Dustia will spawn as soon as you enter the Corridor of Sand. You need to give it a split second to properly spawn, and then from your battle menu, go to Items, select Phoenix Down, use cn_LB to target Dustia. Then confirm the attack. This won't work if Dustia hasn't fully spawned. The second you see that Dustia has been hit by the Phoenix Down and begins to die, leave the area, going back to Galtea Downs. If you're unable to collect any dropped loot, don't worry.

If you are unable to leave the area before the notifications appear, switch to a fully healed character, and pick up any dropped loot. Then hold cn_RT to engage the Flee mechanic, and run back to Rabanastre. You don't want to kill any other enemies or interact with anyone in Rabanastre. Literally, when you get to Rabanastre, turn around and go back to the Dalmasca Westersands, setting yourself up to continue killing Dustia.

The aim here is to get a high chain with Dustia, which will improve the loot that's dropped (and that you're hopefully able to pick up). If Dustia is too far away for you to attempt to retrieve the loot, you should leave it behind. You can open up the battle menu (by pressing cn_A) as soon as you kill Dustia and the loot animation will continue, thus giving you more time to grab the loot before fleeing the zone.

The video below provides a demonstration of Dustia grinding in action:

Utilizing this trick will allow you to build up a stock of:

  • Books of Orgain (which can be sold for 532 Gil)
  • Flame Staffs (which can either be sold or used)
  • Arcana (which you can sell)

When you get enough items to sell, you'll be able to cover the cost of the Phoenix Downs you bought. You'll be able to gain levels fairly quickly, up to about 25, and then it becomes difficult. But it's much more useful for getting some Gil.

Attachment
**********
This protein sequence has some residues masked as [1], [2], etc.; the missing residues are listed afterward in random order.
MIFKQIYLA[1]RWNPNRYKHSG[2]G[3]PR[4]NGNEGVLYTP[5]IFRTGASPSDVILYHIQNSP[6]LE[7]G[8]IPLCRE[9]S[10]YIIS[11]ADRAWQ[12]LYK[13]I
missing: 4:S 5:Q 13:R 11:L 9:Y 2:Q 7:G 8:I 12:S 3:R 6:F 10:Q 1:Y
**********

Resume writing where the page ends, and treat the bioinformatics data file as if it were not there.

Guide to Earning Gil Quickly

Diamond Armlet Farming

One way to earn Gil quickly is to keep playing the first couple of Trials over and over, specifically the first Trial. One of the treasure chests contains a Diamond Armlet, which can be sold for 6,000 Gil each. And if you do this when your party is around level 20, the Dire Rats will do little to no damage to you. For the early game, it's very easy to rack up some items to sell. And all you want to do is to proceed through the trials until your party dies.

To start a Trial, from the Main Game Menu, go to Trial Mode, and then select the game save you're using. You'll always load into Trial 1. With the game speed set to the slowest (so not x2 or x4 speed), go up the stairs either side. There are two treasure chests, one containing a Diamond Armlet. Use Flee to ensure you don't kill all of the Dire Rats yet. Then once you've opened both chests, kill the Dire Rats.

Once your full party has died in the trials, from the Main Game Menu, go to Load Game, and select the autosave that's in Red. That contains the save from the Trial. You'll then load back into your normal game. Travel to a merchant, sell the Diamond Armlet and any other items that you can.

Rinse and repeat to get a decent amount of Gil.

Cat-Ear Hood

Once you've killed 14 Hunt marks and gained 100,000 Clan points, you'll be able to buy the Cat-Ear Hood from the Clan Provisioner for 50,000 Gil. It converts your License Points into Gil, earning you [5 x Character level] Gil per each License Point earnt. If you can get multiple Cat-Ear Hoods, you can earn a lot of money at higher levels. Be aware though, that by doing this, you will not earn any License Points.

Party Guests

In a change from previous versions of this game, it is possible to modify any Party Guest's Gambits via the Gambit menu. This means that when you have a Guest, they effectively become another full party member.

If they have any Gambits set to use items, such as Potions, they will use whatever is in your inventory. Meaning you need to be prepared in case you run out.